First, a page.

Story map: Ecosystem Services and Climate Change in the Baltic Sea

Abstract: 

The BONUS BalticAPP project intended to develop a holistic causal framework of human-nature interactions relevant for the provision of aquatic ecosystem services (mainly fish and recreation) in the Baltic Sea. The story maps developed in this context show the geographical distribution of cultural ecosystem services in terms of recreational sites in selected areas in the Baltic Sea region. Furthermore projections of sea surface temperature changes are presented for two different future societal extremes: sustainable future and severe climate change. Finally cod and sprat fish catch scenarios are shown under those two extreme futures.

Sea Basin(s): 
Year: 
2018
Application in MSP: 
Unknown effect
Sectors: 
Fishery
Tourism
Type of Issue: 
Data
Type of practice: 
Study
Stage of MSP cycle: 
Stocktake
Cross-border / trans-national aspect: 
Yes

Questions this practice may help answer:

  • Which are the most often visited sites along the Baltic Sea Coast by Germans, Fins and Latvians?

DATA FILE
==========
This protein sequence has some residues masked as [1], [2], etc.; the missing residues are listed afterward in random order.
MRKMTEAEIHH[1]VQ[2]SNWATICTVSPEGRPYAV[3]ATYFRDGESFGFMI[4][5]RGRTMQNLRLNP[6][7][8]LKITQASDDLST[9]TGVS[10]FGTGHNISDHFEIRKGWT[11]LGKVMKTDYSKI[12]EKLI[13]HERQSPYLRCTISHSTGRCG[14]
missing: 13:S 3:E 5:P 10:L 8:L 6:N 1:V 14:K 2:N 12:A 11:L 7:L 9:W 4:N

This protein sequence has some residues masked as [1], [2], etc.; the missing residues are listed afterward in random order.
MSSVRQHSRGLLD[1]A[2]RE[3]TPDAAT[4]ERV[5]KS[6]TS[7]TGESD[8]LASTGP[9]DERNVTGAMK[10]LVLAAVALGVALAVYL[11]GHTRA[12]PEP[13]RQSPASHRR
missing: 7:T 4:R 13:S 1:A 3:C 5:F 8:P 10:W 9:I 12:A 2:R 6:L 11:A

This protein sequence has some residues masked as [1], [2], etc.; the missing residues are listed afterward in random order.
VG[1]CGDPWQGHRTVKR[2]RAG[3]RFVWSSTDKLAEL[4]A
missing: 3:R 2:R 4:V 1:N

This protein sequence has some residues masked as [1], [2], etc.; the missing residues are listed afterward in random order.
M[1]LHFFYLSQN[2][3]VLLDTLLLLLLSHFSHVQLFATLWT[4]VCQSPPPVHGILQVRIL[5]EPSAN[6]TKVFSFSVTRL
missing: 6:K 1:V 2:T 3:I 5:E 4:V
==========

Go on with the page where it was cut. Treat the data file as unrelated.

• Which recreation sites in the urban areas of Helsinki, Riga and Kiel are visited most often?
  • How often do people living at the Baltic Sea visit the coast?
  • Where are opportunities for recreational activities located?
  • Where do people experience historically and culturally important places?
  • How will the sea surface temperature in the Baltic Sea change according to different scenarios of climate change?
  • What is the expected geographical distribution and amount of cod and sprat catches according to different climate change scenarios?

Implementation Context:

The BONUS BalticAPP project team developed a holistic causal framework of human-nature interactions relevant for the provision of aquatic ecosystem services (especially in terms of fishing and recreation) in the Baltic Sea.

It is assumed that the development of society and climate, determine the level of ecosystem services for recreation and fishing in the future. Societal pressures on the marine environment result from the amount of nutrients emitted or from the type of fisheries applied, but also effect fisheries and the value of recreational sites. The climate influences the marine environment through changes in temperature and precipitation.

Aspects / Objectives:

  • Human-nature interactions, relevant for the provision of aquatic ecosystem services in terms of fishing and recreation in the Baltic Sea (maps on recreation are focused on Finland, Latvia and Germany).
  • Geographical distribution of cultural ecosystem services regarding tourism in Finland, Latvia and at the German Baltic Sea coast.
  • Other cultural ecosystem services for instance, inspiration for artistic work, an environment for learning and gaining new information, spiritual experiences, sense of belonging and symbolic meaning, and experiencing historically and culturally important places.
  • Distribution and development of sea surface temperature across the Baltic Sea